20-year old Shiraz Bhatti hopes  towork in the IT sector in Europe  Photo credit: Shiraz Bhatti
20-year old Shiraz Bhatti hopes towork in the IT sector in Europe Photo credit: Shiraz Bhatti

Although thousands of migrants have arrived successfully in Europe on makeshift boats from Libya and Turkey, not all attempts are successful. One Pakistani migrant recalls his tragic journey in the Mediterranean Sea, the dangers in Libya and his "small dreams" for the future.

Shrazi Bhatti doesn't get out much. The 20-year old spends most of his days in his apartment in Libya's capital Tripoli, learning computer skills with his brother or working in his father's photography studio below the apartment. Bhatti only leaves to go to the supermarket, but stays put if he hears fighting between the various militias that divide Tripoli. He tries to lay low and not act suspicious.

"I try not to make friends here," he told InfoMigrants. "It is very difficult to survive and I don't want to be killed or kidnapped for money"  

Bhatti's family is from Pakistan but came to Libya decades ago. His father arrived in Tripoli in 1976, to buy and sell photography equipment. Back then, the relative economic prosperity and stability under former dictator Muammar Gaddafi's regime was a preferable situation to the lower salaries in Pakistan.

The rest of Bhatti's family, his three sisters, younger brother and his mother, came to Libya in 2000, with some of them returning to Pakistan in the mid-2000s to go to school there. In 2014, the rest of the family returned to Pakistan to take care of his father, who suffered from heart problems.

Tripoli Libya in May 26 2017

Broken promises

In August 2015, Bhatti and his family decided to take their chances for a better life in Europe as Libya was embroiled in a chaotic civil war. Human smugglers promised them they had a "huge ship" that would bring them to Europe safely, but when Bhatti and his family came to the Libyan shore to disembark, the vessel that would take them to Europe was only a small, unevenly weighted boat. The migrants got on board, with women and children on the top half of the boat that pointed upward off the sea, and men on the bottom half of the boat tipping into the water.

It only took one hour until the boat started to sink, and the Libyan smugglers who accompanied them made their escape on another vessel.

Panic broke out on board the boat. In the first ten minutes, Bhatti's 10-year-old sister was already struggling in the water, unable to swim. One of the other African migrants also found himself in the water, and held onto to Bhatti's sister to buoy himself from the waves. Bhatti's sister, being smaller than the African migrant holding onto her, was dragged underneath the tides and drowned.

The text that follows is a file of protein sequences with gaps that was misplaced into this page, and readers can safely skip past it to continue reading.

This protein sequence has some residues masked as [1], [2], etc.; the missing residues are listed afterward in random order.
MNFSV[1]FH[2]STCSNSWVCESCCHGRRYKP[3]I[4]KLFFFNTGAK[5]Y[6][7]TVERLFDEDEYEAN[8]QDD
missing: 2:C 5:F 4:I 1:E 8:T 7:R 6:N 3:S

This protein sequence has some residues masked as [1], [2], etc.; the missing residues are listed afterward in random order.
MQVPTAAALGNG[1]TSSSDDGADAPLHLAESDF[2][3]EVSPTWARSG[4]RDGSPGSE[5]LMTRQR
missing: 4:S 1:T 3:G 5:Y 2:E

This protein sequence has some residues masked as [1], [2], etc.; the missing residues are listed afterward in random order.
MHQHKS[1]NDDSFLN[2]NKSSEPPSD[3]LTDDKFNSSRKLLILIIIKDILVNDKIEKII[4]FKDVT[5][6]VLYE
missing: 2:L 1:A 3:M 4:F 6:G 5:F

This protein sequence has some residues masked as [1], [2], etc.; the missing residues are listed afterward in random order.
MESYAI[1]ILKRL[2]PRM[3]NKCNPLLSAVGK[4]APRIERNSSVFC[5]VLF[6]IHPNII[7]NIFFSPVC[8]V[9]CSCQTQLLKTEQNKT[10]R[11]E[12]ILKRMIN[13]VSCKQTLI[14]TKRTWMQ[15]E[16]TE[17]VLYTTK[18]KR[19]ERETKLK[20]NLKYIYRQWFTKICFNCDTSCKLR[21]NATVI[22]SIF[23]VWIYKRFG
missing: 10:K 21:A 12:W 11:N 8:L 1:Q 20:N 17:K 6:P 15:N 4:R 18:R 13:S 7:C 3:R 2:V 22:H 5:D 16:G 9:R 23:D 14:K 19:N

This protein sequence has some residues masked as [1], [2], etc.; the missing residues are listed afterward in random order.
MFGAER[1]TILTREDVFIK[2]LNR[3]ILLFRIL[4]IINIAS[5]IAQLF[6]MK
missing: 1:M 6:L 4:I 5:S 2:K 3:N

Bhatti and his family stayed afloat in the sea wearing life jackets for eight more hours, with his mother in urgent need of medical treatment due to her illnesses. Even though a Libyan coast guard vessel started approaching the boat, Bhatti's mother died due to her blood-related health issues.

Bhatti reports that members of the Libyan coast guard, as they started pulling migrants aboard the vessel to rescue them, lashed out at them physically, with Bhatti being hit three times and sustaining light injuries. 

"We are human beings. Why are they hitting us?" he said. The coast guard would not let Bhatti take his mother's lifeless body back to Libya, and thus had to leave her in the sea. Of the 400 migrants that were originally on the boat, only 125 survived.

He was brought to a reception center and stayed there for a week, before returning back to Tripoli.       

REUTERSHani Amara Retour  Tripoli pour ces personnes secourues par les gardes-ctes libyens le 9 janvier 2018 

 'Small dreams'

Bhatti currently takes care of his younger brother, while his other family members have returned to Pakistan. His father is currently receiving medical treatment in Pakistan. Bhatti says he would do anything to leave Libya and have a better life in Europe. For him, returning to Pakistan is not an option - nor is staying in Libya.

"There is no money to be made in Pakistan," he said. "I want to go to Europe. I have many friends in Germany who arrived from Libya and are doing fine there." Bhatti once worked for a Libyan company, where he was promised being paid the equivalent of $700 a month - but he ended up not seeing a single cent when he asked for his paycheck.

Bhatti would like to get a degree in Information Technology in Europe, and his brother would too. He tries to learn the ins and outs of the trade online, but the lack of electricity often means that he is left without access to the internet. 

I have "small dreams," he remarked. "All I want to do is complete my studies, find a nice job and have a good life."


Shrazi Bhatti shared his story with InfoMigrants in August 2018.